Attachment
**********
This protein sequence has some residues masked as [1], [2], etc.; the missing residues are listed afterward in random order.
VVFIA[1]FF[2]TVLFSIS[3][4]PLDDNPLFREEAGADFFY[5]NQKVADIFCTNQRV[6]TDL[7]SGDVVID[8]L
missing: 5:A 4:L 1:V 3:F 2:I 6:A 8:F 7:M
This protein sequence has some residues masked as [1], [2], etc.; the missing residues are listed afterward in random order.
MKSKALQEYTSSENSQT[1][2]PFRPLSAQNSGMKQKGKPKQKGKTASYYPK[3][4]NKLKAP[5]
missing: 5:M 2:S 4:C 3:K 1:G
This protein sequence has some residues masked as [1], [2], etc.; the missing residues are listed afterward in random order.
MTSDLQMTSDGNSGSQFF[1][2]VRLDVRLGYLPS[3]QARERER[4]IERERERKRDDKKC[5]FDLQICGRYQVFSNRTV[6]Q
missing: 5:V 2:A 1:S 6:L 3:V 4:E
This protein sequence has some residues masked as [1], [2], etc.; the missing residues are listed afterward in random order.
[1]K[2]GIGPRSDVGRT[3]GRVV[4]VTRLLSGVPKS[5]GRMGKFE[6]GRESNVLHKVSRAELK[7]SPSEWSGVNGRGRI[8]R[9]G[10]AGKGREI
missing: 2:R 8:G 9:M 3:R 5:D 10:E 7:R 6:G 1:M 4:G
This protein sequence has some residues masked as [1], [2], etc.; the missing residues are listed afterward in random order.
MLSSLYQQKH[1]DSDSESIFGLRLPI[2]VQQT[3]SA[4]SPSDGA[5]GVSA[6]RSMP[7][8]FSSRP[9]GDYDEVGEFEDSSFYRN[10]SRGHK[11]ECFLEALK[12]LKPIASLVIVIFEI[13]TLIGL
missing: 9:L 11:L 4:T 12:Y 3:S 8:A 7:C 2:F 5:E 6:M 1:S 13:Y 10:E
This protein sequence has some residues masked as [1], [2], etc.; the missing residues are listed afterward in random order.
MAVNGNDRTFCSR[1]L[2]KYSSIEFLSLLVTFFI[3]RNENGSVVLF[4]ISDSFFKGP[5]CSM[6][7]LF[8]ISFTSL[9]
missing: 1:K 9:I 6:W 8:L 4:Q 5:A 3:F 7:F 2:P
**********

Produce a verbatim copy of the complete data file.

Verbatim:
This protein sequence has some residues masked as [1], [2], etc.; the missing residues are listed afterward in random order.
VVFIA[1]FF[2]TVLFSIS[3][4]PLDDNPLFREEAGADFFY[5]NQKVADIFCTNQRV[6]TDL[7]SGDVVID[8]L
missing: 5:A 4:L 1:V 3:F 2:I 6:A 8:F 7:M
This protein sequence has some residues masked as [1], [2], etc.; the missing residues are listed afterward in random order.
MKSKALQEYTSSENSQT[1][2]PFRPLSAQNSGMKQKGKPKQKGKTASYYPK[3][4]NKLKAP[5]
missing: 5:M 2:S 4:C 3:K 1:G
This protein sequence has some residues masked as [1], [2], etc.; the missing residues are listed afterward in random order.
MTSDLQMTSDGNSGSQFF[1][2]VRLDVRLGYLPS[3]QARERER[4]IERERERKRDDKKC[5]FDLQICGRYQVFSNRTV[6]Q
missing: 5:V 2:A 1:S 6:L 3:V 4:E
This protein sequence has some residues masked as [1], [2], etc.; the missing residues are listed afterward in random order.
[1]K[2]GIGPRSDVGRT[3]GRVV[4]VTRLLSGVPKS[5]GRMGKFE[6]GRESNVLHKVSRAELK[7]SPSEWSGVNGRGRI[8]R[9]G[10]AGKGREI
missing: 2:R 8:G 9:M 3:R 5:D 10:E 7:R 6:G 1:M 4:G
This protein sequence has some residues masked as [1], [2], etc.; the missing residues are listed afterward in random order.
MLSSLYQQKH[1]DSDSESIFGLRLPI[2]VQQT[3]SA[4]SPSDGA[5]GVSA[6]RSMP[7][8]FSSRP[9]GDYDEVGEFEDSSFYRN[10]SRGHK[11]ECFLEALK[12]LKPIASLVIVIFEI[13]TLIGL
missing: 9:L 11:L 4:T 12:Y 3:S 8:A 7:C 2:F 5:E 6:M 1:S 13:Y 10:E
This protein sequence has some residues masked as [1], [2], etc.; the missing residues are listed afterward in random order.
MAVNGNDRTFCSR[1]L[2]KYSSIEFLSLLVTFFI[3]RNENGSVVLF[4]ISDSFFKGP[5]CSM[6][7]LF[8]ISFTSL[9]
missing: 1:K 9:I 6:W 8:L 4:Q 5:A 3:F 7:F 2:P